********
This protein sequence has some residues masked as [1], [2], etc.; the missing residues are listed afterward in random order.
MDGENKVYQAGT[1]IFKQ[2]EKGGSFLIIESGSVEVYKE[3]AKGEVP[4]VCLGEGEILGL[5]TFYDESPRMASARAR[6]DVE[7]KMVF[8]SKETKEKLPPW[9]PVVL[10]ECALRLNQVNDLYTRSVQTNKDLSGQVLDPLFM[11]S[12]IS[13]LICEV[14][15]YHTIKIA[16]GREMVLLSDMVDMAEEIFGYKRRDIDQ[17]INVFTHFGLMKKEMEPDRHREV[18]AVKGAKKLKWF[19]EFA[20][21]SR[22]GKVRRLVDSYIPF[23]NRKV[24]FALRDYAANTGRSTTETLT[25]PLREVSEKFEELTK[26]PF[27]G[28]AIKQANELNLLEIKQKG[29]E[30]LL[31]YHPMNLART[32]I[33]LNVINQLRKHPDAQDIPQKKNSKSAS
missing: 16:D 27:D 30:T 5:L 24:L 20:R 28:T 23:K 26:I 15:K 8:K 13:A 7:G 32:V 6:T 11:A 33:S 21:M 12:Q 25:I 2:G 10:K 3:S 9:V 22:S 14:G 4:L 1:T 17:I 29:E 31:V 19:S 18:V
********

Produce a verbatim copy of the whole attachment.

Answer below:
This protein sequence has some residues masked as [1], [2], etc.; the missing residues are listed afterward in random order.
MDGENKVYQAGT[1]IFKQ[2]EKGGSFLIIESGSVEVYKE[3]AKGEVP[4]VCLGEGEILGL[5]TFYDESPRMASARAR[6]DVE[7]KMVF[8]SKETKEKLPPW[9]PVVL[10]ECALRLNQVNDLYTRSVQTNKDLSGQVLDPLFM[11]S[12]IS[13]LICEV[14][15]YHTIKIA[16]GREMVLLSDMVDMAEEIFGYKRRDIDQ[17]INVFTHFGLMKKEMEPDRHREV[18]AVKGAKKLKWF[19]EFA[20][21]SR[22]GKVRRLVDSYIPF[23]NRKV[24]FALRDYAANTGRSTTETLT[25]PLREVSEKFEELTK[26]PF[27]G[28]AIKQANELNLLEIKQKG[29]E[30]LL[31]YHPMNLART[32]I[33]LNVINQLRKHPDAQDIPQKKNSKSAS
missing: 16:D 27:D 30:T 5:L 24:L 20:R 28:T 23:K 26:I 15:K 8:K 13:A 7:G 32:V 6:T 11:A 33:S 21:M 12:Q 25:I 2:G 10:K 3:S 9:V 22:S 14:G 4:L 1:T 17:I 29:E 31:V 19:S 18:V